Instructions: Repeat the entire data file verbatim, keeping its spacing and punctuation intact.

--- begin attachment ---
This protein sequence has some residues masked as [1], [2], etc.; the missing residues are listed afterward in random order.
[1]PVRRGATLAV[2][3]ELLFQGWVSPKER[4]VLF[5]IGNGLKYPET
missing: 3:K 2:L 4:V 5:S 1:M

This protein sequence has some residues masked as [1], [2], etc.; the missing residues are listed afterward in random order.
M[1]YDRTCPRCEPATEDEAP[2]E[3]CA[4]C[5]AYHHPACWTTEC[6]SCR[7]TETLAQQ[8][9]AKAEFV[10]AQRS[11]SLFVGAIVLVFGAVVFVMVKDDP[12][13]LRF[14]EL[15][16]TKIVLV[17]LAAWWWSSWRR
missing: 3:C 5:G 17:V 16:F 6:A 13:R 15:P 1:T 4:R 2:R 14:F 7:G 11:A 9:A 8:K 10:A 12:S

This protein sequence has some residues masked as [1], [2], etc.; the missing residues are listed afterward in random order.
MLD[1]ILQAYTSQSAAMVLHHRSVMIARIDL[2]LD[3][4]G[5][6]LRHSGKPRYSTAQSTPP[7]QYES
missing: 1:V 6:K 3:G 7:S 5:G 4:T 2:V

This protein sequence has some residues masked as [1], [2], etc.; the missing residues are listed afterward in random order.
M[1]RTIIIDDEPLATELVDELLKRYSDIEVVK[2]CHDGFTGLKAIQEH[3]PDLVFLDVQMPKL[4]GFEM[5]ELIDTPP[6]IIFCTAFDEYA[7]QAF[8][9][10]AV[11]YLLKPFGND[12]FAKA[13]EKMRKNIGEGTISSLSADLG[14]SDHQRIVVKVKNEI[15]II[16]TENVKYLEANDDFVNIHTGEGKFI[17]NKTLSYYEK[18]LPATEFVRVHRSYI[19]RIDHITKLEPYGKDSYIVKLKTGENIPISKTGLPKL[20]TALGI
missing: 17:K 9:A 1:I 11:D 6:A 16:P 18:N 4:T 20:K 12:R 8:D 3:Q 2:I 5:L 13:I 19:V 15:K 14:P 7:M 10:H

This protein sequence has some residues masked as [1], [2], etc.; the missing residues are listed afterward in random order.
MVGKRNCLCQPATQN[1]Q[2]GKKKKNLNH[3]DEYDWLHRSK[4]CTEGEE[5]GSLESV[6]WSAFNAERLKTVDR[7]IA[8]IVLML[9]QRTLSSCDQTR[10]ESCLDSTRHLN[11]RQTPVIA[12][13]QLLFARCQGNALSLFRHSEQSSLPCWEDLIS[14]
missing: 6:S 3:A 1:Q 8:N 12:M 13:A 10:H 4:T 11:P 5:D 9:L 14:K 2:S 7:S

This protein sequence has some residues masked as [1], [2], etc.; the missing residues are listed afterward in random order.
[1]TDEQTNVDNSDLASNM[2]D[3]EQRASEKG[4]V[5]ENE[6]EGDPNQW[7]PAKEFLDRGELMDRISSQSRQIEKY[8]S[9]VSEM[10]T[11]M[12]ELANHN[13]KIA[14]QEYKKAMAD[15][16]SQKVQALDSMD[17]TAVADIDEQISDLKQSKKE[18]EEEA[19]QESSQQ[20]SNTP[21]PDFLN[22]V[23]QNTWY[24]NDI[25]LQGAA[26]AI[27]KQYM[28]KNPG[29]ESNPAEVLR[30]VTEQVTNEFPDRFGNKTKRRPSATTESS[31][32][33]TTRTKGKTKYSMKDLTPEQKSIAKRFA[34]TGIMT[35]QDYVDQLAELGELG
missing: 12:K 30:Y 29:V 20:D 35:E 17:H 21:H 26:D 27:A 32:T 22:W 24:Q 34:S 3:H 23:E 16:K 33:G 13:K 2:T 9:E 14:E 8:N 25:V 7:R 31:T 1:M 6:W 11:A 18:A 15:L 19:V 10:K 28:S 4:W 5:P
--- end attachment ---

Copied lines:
This protein sequence has some residues masked as [1], [2], etc.; the missing residues are listed afterward in random order.
[1]PVRRGATLAV[2][3]ELLFQGWVSPKER[4]VLF[5]IGNGLKYPET
missing: 3:K 2:L 4:V 5:S 1:M

This protein sequence has some residues masked as [1], [2], etc.; the missing residues are listed afterward in random order.
M[1]YDRTCPRCEPATEDEAP[2]E[3]CA[4]C[5]AYHHPACWTTEC[6]SCR[7]TETLAQQ[8][9]AKAEFV[10]AQRS[11]SLFVGAIVLVFGAVVFVMVKDDP[12][13]LRF[14]EL[15][16]TKIVLV[17]LAAWWWSSWRR
missing: 3:C 5:G 17:V 16:F 6:A 13:R 15:P 1:T 4:R 2:R 14:F 7:G 11:A 9:A 8:K 10:A 12:S

This protein sequence has some residues masked as [1], [2], etc.; the missing residues are listed afterward in random order.
MLD[1]ILQAYTSQSAAMVLHHRSVMIARIDL[2]LD[3][4]G[5][6]LRHSGKPRYSTAQSTPP[7]QYES
missing: 1:V 6:K 3:G 7:S 5:G 4:T 2:V

This protein sequence has some residues masked as [1], [2], etc.; the missing residues are listed afterward in random order.
M[1]RTIIIDDEPLATELVDELLKRYSDIEVVK[2]CHDGFTGLKAIQEH[3]PDLVFLDVQMPKL[4]GFEM[5]ELIDTPP[6]IIFCTAFDEYA[7]QAF[8][9][10]AV[11]YLLKPFGND[12]FAKA[13]EKMRKNIGEGTISSLSADLG[14]SDHQRIVVKVKNEI[15]II[16]TENVKYLEANDDFVNIHTGEGKFI[17]NKTLSYYEK[18]LPATEFVRVHRSYI[19]RIDHITKLEPYGKDSYIVKLKTGENIPISKTGLPKL[20]TALGI
missing: 17:K 9:A 1:I 11:D 6:A 16:P 18:N 4:T 20:K 12:R 8:D 3:Q 2:I 5:L 13:I 19:V 15:K 14:P 7:M 10:H

This protein sequence has some residues masked as [1], [2], etc.; the missing residues are listed afterward in random order.
MVGKRNCLCQPATQN[1]Q[2]GKKKKNLNH[3]DEYDWLHRSK[4]CTEGEE[5]GSLESV[6]WSAFNAERLKTVDR[7]IA[8]IVLML[9]QRTLSSCDQTR[10]ESCLDSTRHLN[11]RQTPVIA[12][13]QLLFARCQGNALSLFRHSEQSSLPCWEDLIS[14]
missing: 6:S 3:A 1:Q 8:N 12:M 13:A 10:H 4:T 11:P 5:D 9:L 14:K 2:S 7:S

This protein sequence has some residues masked as [1], [2], etc.; the missing residues are listed afterward in random order.
[1]TDEQTNVDNSDLASNM[2]D[3]EQRASEKG[4]V[5]ENE[6]EGDPNQW[7]PAKEFLDRGELMDRISSQSRQIEKY[8]S[9]VSEM[10]T[11]M[12]ELANHN[13]KIA[14]QEYKKAMAD[15][16]SQKVQALDSMD[17]TAVADIDEQISDLKQSKKE[18]EEEA[19]QESSQQ[20]SNTP[21]PDFLN[22]V[23]QNTWY[24]NDI[25]LQGAA[26]AI[27]KQYM[28]KNPG[29]ESNPAEVLR[30]VTEQVTNEFPDRFGNKTKRRPSATTESS[31][32][33]TTRTKGKTKYSMKDLTPEQKSIAKRFA[34]TGIMT[35]QDYVDQLAELGELG
missing: 12:K 30:Y 29:V 20:D 35:E 17:H 21:H 26:D 27:A 32:T 22:W 24:Q 34:S 3:H 23:E 16:K 33:G 13:K 2:T 9:E 14:E 8:N 25:V 7:R 31:T 1:M 6:W 11:A 18:A 15:L 19:V 10:K 28:S 4:W 5:P